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Floyd elections board reviews security issues and plans to address an error on local ballots

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Voting

Floyd County early voters in the May 22 election are asking for a Republican ballot over a Democratic ballot by a margin of more than 2 to 1 and elections officials are addressing an error on a small amount of ballots in the county school board race.

Elections Supervisor Willie Green said 850 people voted in the Republican primary compared to 364 in the Democratic primary as of the close of the polls Sunday night. Another 61 have asked for the nonpartisan ballot, containing only the judge races, bringing the total of early votes to 1,275 out of more than 50,000 eligible.

A runoff is expected in the Republican governor's race and voters who cast their ballot in the Democratic primary won't be able to participate. Green said Monday that one of the seven Republican candidates, Marc Urbach, has withdrawn and there are signs at the precincts warning that a vote for him won't be counted.

Floyd County Elections Board Chairman Steve Miller noted that Eddie Hayes also is withdrawing — an observation confirmed by Hayes, who said he planned to submit documentation to the secretary of state's office by the end of the day.

"I've had it notarized since May 5 but I just haven't had time to do it," Hayes said.

Signs also have been posted regarding an error on some local Republican ballots, and Elections Board members firmed up plans Monday for dealing with it. The two county school board races appear on city ballots, although city residents are ineligible to vote on those positions.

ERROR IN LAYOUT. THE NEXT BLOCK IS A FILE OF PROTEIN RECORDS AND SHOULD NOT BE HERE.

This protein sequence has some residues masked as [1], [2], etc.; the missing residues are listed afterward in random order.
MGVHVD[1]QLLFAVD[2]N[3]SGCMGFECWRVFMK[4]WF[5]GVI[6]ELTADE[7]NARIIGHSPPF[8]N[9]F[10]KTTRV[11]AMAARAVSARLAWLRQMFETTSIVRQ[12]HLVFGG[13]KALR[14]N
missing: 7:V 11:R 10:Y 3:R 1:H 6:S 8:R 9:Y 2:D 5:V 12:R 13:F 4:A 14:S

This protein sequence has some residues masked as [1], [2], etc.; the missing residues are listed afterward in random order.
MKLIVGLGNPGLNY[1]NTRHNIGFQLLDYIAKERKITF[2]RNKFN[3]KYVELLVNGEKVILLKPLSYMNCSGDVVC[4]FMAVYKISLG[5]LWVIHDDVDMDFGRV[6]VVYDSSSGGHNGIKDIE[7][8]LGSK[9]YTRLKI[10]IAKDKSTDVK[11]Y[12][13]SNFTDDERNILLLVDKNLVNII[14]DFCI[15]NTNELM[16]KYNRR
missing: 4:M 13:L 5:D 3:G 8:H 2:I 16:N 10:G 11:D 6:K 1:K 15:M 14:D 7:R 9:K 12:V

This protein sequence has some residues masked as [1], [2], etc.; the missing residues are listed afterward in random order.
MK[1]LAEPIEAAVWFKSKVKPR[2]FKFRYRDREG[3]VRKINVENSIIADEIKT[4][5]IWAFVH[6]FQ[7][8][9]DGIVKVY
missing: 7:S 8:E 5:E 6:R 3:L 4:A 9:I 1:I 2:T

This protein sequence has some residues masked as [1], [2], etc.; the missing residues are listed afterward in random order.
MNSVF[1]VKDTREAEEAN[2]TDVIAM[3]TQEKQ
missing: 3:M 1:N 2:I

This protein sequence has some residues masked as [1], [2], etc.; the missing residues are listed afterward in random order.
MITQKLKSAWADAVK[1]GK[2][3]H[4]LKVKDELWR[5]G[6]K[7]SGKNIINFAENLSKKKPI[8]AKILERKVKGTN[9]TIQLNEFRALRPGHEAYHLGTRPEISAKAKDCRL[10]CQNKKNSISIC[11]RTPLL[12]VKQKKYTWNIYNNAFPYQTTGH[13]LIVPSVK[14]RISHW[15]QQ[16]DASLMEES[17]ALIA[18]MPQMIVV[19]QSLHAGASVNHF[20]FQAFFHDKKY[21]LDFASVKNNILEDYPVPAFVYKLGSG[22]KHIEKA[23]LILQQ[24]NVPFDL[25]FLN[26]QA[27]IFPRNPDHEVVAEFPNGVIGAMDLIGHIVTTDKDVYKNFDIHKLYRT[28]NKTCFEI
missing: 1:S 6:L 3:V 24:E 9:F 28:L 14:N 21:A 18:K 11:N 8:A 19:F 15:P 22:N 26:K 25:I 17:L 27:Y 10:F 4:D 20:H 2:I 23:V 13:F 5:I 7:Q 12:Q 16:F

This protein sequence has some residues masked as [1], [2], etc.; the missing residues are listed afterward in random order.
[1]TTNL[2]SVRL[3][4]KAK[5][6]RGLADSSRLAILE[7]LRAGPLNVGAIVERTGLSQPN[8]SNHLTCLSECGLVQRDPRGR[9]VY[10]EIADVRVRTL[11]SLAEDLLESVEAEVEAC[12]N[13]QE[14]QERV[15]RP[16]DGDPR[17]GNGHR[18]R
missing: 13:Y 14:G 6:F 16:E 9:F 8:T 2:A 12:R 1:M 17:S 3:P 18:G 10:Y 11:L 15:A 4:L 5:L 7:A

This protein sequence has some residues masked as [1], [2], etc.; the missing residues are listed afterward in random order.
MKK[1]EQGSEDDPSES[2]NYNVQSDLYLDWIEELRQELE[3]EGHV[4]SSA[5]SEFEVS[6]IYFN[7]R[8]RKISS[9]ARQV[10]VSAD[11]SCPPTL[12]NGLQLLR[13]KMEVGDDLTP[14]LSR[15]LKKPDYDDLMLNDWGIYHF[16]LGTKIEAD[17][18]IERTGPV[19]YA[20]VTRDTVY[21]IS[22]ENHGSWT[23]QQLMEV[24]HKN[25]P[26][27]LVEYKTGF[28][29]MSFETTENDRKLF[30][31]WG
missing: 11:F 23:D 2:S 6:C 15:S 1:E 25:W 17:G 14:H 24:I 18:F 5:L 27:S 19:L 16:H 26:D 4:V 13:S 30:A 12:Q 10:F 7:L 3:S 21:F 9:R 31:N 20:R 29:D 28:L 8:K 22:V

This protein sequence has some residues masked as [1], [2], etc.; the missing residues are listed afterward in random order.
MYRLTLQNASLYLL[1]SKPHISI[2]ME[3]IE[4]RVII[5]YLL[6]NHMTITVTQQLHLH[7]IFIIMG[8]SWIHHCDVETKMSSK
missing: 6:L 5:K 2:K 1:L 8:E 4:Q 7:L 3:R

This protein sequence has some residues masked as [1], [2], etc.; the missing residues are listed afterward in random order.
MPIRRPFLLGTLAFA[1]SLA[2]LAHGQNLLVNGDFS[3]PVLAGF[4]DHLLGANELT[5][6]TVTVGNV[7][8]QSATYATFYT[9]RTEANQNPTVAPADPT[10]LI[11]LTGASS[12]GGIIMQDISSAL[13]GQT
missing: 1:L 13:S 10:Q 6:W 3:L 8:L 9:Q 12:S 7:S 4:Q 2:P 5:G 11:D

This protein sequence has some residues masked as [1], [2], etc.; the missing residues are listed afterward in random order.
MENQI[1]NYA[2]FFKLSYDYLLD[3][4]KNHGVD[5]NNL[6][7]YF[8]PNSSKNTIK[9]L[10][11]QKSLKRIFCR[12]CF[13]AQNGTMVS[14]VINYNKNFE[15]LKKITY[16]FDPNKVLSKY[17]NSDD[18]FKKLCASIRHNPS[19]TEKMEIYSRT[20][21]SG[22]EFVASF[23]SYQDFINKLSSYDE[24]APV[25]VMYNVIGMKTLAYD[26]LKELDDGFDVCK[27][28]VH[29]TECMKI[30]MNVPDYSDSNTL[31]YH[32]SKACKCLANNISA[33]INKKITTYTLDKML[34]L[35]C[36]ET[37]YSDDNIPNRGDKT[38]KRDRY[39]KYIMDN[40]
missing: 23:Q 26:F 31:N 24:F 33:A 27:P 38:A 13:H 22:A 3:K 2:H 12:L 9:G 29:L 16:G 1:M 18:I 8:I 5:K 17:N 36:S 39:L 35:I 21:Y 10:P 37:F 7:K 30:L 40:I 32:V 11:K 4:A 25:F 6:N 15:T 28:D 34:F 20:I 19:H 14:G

"It was an oversight in the elections office," Miller said.

Incumbents Chip Hood and Tony Daniel are unopposed for re-election in both the primary and the general election. That makes the fix easier, said Elections Board member Mardi Haynes-Jackson.

"We would have needed two databases to count the votes," she said.

Instead, the system will be reprogrammed to ignore votes cast electronically from the six city precincts affected. Elections Board member Dr. Thomas Rees emphasized that the two races would be removed, not the votes on those ballots. Paper absentee ballots mailed in to the elections office also will be remade without the races before they're counted.

"Less than 100 were sent out," Miller said. "And we'll only remake the ballots if they voted in those races. When there's only one candidate, a lot of people leave it blank."

There's a sworn committee authorized to remake ballots, which is necessary every election due to issues such as torn paper or votes for two or more candidates in one race. Each new ballot is done by three people from different political parties: one to read the original, one to mark the new ballot and one to verify the two match. Miller said all the papers are maintained together, available for recounts or audits.

Also on Monday, the Elections Board asked Green to arrange for a federal security assessment of the county's voting system. The U.S. Department of Homeland Security offered in mid-April to do a free assessment of any city, county or state system, upon request.

Green said the county's Information Systems department protects local election data, adding that it's generally the larger counties that are at risk from hacking. However, Miller pointed to recent reports that a confirmed Russian cyber-attack in Illinois included viewing the registration rolls of Galesburg, which has about 14,000 voters.

"For the sake of security, I see no reason why we shouldn't have an assessment. We're not experts in that," Miller said.

The secretary of state's office has already changed the way it delivers ExpressPoll memory cards to local elections offices. Green said instead of getting the cards by mail, they must be picked up in person. Elections Clerk Vanessa Waddell went last week to Cartersville, where a state investigator delivered cards to officials from several counties in the region.

Early voting in the May 22 election runs through Friday, from 8 a.m. to 5 p.m., at the County Administration Building, 12 E. Fourth Ave., Garden Lakes Baptist Church, 2200 Redmond Circle, or the Rome Civic Center on Jackson Hill. All 25 precincts will be open from 7 a.m. to 7 p.m. on election day.